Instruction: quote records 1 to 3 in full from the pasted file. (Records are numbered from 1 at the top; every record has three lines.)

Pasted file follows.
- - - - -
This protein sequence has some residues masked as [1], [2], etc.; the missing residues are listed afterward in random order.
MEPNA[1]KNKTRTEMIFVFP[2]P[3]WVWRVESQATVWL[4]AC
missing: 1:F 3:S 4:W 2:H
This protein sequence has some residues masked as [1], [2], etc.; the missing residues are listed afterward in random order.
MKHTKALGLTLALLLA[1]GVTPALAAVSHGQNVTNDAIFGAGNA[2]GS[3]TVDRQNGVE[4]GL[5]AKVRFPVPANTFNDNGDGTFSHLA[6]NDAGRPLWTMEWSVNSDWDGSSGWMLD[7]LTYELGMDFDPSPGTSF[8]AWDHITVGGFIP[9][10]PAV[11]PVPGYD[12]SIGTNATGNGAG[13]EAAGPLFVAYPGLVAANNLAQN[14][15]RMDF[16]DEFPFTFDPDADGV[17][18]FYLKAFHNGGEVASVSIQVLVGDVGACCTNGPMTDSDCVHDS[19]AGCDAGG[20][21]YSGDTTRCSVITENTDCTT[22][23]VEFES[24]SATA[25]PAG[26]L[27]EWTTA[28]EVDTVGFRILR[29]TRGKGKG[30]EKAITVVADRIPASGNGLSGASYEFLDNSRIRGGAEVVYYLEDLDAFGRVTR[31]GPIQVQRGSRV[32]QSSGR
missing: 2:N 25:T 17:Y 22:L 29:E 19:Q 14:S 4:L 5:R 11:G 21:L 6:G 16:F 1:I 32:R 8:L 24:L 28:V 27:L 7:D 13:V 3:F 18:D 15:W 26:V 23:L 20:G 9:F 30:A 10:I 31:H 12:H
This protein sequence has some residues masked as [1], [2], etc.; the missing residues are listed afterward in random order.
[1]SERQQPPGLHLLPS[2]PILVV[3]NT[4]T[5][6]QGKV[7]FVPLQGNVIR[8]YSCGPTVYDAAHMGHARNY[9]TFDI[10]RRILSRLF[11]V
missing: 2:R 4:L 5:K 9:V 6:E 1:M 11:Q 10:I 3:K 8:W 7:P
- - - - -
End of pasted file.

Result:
This protein sequence has some residues masked as [1], [2], etc.; the missing residues are listed afterward in random order.
MEPNA[1]KNKTRTEMIFVFP[2]P[3]WVWRVESQATVWL[4]AC
missing: 1:F 3:S 4:W 2:H
This protein sequence has some residues masked as [1], [2], etc.; the missing residues are listed afterward in random order.
MKHTKALGLTLALLLA[1]GVTPALAAVSHGQNVTNDAIFGAGNA[2]GS[3]TVDRQNGVE[4]GL[5]AKVRFPVPANTFNDNGDGTFSHLA[6]NDAGRPLWTMEWSVNSDWDGSSGWMLD[7]LTYELGMDFDPSPGTSF[8]AWDHITVGGFIP[9][10]PAV[11]PVPGYD[12]SIGTNATGNGAG[13]EAAGPLFVAYPGLVAANNLAQN[14][15]RMDF[16]DEFPFTFDPDADGV[17][18]FYLKAFHNGGEVASVSIQVLVGDVGACCTNGPMTDSDCVHDS[19]AGCDAGG[20][21]YSGDTTRCSVITENTDCTT[22][23]VEFES[24]SATA[25]PAG[26]L[27]EWTTA[28]EVDTVGFRILR[29]TRGKGKG[30]EKAITVVADRIPASGNGLSGASYEFLDNSRIRGGAEVVYYLEDLDAFGRVTR[31]GPIQVQRGSRV[32]QSSGR
missing: 2:N 25:T 17:Y 22:L 29:E 19:Q 14:S 4:L 5:R 11:G 21:L 6:G 16:F 1:I 32:R 8:L 24:L 28:V 27:L 7:D 13:V 3:F 18:D 15:W 26:V 23:L 20:G 9:F 30:A 10:I 31:H 12:H
This protein sequence has some residues masked as [1], [2], etc.; the missing residues are listed afterward in random order.
[1]SERQQPPGLHLLPS[2]PILVV[3]NT[4]T[5][6]QGKV[7]FVPLQGNVIR[8]YSCGPTVYDAAHMGHARNY[9]TFDI[10]RRILSRLF[11]V
missing: 2:R 4:L 5:K 9:V 6:E 1:M 11:Q 10:I 3:K 8:W 7:P